I loved how Cherry was very much of these two worlds. She enjoys the comfort of her wealth in the London above but fits into the dangerous world of the London below. The fact that she so obviously has a drug problem was also an added layer to a unique and flawed heroine. Cooper also hits the perfect notes with Cherry’s voice in that she gets that “period” feel without it seeming forced or inauthentic.
One issue I do have is that while Cherry says she dabbles in science and inventions, you don’t actually see any of that. These activities are what supposedly eat up her monthly stipend but other than the goggles and special corset she wears below the drift, I don’t understand what else she’s created. What other experiments has she done? It seemed that the money she earns as a collector is really to pay for an opium habit though I’m not sure that’s what the author intended us to believe.
There is also the beginning of a love triangle. Both of Cherry’s choices are definitely interesting and both represent the two worlds she has a solid foot in – Lord Compton, the son of a wealthy society family, versus Micajah Hawke, the ringmaster of the Midnight Menagerie, the Veil-run adult pleasure garden and all that implies. What I do appreciate about this triangle is that both men have something a little unknown and mysterious about them. Compton, I think, is hiding something and Hawke, well, there is definitely something different about him. The Veil and the Menagerie understand Cherry has found herself in the center of a mystery that has something magical and dark at its roots. This is hard for Cherry’s scientific mind to accept. And while Cherry believes in the power of science, Micajah obviously believes in the magical and it’s this friction that makes their connection a bit more interesting. That and the fact that Micajah is sexy and mysterious and dangerous.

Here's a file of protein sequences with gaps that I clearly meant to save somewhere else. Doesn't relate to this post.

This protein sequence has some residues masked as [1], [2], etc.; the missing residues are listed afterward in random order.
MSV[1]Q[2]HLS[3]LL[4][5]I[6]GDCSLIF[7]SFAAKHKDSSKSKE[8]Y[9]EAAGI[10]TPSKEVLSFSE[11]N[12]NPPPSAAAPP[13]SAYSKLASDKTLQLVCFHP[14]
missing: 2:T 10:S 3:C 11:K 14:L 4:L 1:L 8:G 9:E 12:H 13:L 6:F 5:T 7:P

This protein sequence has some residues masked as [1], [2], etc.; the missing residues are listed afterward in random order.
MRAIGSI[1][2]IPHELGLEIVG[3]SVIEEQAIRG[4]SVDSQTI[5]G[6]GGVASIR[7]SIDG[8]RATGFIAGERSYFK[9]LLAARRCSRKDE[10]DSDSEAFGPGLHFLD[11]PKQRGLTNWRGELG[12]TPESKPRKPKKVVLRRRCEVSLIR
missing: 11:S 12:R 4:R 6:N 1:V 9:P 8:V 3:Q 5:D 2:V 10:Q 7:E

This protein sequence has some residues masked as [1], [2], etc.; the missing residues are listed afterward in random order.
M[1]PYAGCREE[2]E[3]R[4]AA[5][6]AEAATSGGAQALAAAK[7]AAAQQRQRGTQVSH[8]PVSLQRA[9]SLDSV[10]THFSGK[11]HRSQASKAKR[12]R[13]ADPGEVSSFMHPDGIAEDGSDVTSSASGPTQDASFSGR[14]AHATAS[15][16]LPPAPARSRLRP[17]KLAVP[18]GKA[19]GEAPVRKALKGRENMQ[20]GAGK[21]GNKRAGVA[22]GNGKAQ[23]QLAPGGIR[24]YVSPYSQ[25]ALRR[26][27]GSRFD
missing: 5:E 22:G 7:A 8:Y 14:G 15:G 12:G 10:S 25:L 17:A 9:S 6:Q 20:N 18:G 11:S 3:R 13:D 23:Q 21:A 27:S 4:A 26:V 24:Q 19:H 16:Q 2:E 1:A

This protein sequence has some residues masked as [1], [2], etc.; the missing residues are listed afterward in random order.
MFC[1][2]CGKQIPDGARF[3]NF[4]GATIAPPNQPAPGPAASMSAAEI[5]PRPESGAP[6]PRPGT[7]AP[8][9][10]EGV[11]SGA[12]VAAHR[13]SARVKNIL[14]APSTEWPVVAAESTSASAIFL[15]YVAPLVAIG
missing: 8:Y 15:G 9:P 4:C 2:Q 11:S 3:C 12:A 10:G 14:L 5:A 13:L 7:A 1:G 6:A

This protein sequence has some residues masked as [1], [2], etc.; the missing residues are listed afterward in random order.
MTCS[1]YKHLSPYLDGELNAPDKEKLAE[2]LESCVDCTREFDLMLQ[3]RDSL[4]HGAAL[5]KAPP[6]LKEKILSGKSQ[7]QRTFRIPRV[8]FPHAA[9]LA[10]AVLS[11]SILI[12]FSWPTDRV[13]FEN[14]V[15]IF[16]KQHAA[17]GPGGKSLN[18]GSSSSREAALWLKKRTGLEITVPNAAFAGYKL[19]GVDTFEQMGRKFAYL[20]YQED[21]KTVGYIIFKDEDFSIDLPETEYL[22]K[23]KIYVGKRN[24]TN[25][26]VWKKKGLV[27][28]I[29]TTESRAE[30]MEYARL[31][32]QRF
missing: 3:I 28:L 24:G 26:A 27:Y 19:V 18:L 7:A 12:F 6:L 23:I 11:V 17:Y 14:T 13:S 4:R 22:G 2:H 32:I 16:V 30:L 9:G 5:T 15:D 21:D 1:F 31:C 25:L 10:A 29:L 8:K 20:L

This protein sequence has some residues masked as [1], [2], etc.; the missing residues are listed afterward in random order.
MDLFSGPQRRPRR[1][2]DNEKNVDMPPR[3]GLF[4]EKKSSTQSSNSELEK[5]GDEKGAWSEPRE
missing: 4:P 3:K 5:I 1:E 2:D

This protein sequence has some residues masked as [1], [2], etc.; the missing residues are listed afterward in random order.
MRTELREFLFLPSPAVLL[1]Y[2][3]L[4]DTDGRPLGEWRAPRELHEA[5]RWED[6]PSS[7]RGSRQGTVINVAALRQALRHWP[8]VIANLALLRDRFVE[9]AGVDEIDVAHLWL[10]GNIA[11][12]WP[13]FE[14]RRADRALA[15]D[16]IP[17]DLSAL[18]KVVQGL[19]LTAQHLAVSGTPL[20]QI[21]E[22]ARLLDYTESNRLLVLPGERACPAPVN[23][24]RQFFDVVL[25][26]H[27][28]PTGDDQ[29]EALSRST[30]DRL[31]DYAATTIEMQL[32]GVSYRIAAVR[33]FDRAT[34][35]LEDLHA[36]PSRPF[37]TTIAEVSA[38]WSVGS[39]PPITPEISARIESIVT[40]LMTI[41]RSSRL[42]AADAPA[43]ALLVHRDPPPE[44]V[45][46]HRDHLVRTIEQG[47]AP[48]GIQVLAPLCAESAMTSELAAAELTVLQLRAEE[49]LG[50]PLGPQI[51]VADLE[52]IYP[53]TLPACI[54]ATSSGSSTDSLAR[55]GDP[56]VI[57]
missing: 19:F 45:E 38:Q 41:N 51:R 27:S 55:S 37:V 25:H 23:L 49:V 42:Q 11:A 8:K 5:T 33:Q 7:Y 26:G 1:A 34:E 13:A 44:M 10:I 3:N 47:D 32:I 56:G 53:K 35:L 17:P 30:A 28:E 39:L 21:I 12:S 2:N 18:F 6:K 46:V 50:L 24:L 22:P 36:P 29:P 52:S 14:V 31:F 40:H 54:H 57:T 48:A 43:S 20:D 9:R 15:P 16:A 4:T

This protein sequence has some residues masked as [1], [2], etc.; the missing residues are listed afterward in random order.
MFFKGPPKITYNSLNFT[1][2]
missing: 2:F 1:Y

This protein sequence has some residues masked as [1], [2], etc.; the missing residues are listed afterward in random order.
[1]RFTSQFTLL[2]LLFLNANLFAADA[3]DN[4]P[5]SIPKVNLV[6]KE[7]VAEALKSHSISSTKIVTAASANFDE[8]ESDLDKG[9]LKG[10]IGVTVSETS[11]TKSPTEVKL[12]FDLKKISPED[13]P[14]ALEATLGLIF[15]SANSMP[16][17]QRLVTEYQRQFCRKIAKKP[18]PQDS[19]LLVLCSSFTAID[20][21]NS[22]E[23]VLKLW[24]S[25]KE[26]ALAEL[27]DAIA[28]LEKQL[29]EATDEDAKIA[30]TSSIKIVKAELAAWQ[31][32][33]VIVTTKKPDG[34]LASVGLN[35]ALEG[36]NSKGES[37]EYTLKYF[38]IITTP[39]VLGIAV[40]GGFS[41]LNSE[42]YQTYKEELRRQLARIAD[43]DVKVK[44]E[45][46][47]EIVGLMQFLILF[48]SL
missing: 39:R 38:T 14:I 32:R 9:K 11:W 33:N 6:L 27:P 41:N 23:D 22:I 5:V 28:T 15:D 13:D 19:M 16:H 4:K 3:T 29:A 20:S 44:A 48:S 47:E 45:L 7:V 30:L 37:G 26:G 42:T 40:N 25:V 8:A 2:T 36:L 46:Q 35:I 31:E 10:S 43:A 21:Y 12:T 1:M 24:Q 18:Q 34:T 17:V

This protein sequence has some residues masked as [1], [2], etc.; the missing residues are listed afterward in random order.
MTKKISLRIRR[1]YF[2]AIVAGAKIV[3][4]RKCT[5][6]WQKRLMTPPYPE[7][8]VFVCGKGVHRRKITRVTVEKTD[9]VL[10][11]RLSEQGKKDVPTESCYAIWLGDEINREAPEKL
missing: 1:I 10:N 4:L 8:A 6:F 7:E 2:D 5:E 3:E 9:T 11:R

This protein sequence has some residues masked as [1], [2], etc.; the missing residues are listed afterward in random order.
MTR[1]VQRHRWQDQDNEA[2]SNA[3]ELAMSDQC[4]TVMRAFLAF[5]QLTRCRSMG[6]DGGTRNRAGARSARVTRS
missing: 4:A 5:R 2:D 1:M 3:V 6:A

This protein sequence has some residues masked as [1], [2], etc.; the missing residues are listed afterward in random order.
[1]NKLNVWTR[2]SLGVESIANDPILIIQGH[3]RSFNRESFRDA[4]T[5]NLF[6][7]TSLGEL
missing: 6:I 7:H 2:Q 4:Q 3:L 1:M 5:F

I can’t write this and not at least mention one quibble I have with regards to the romance in the story…there is a steamy scene with Micajah and Cherry that seemed like exorcism by orgasm. It made me laugh but I’m pretty sure that wasn’t the intended reaction by the author.
Finally, Tarnished does a great job of crossing genres. It’s steampunk and fantasy and romance and mystery all rolled up into one. It’s really the mystery that’s at the center of this story. Something or someone is killing women below the drift. Cherry is charged with discovering the murderer. And the revelations here are big and tragic. While one mystery is solved, several are left open. Who is the mystery man? What is Micajah? Who the heck is her guardian? And how will she pay her debt to the Karakash Veil? I’ll have to read the next one in the series to find out!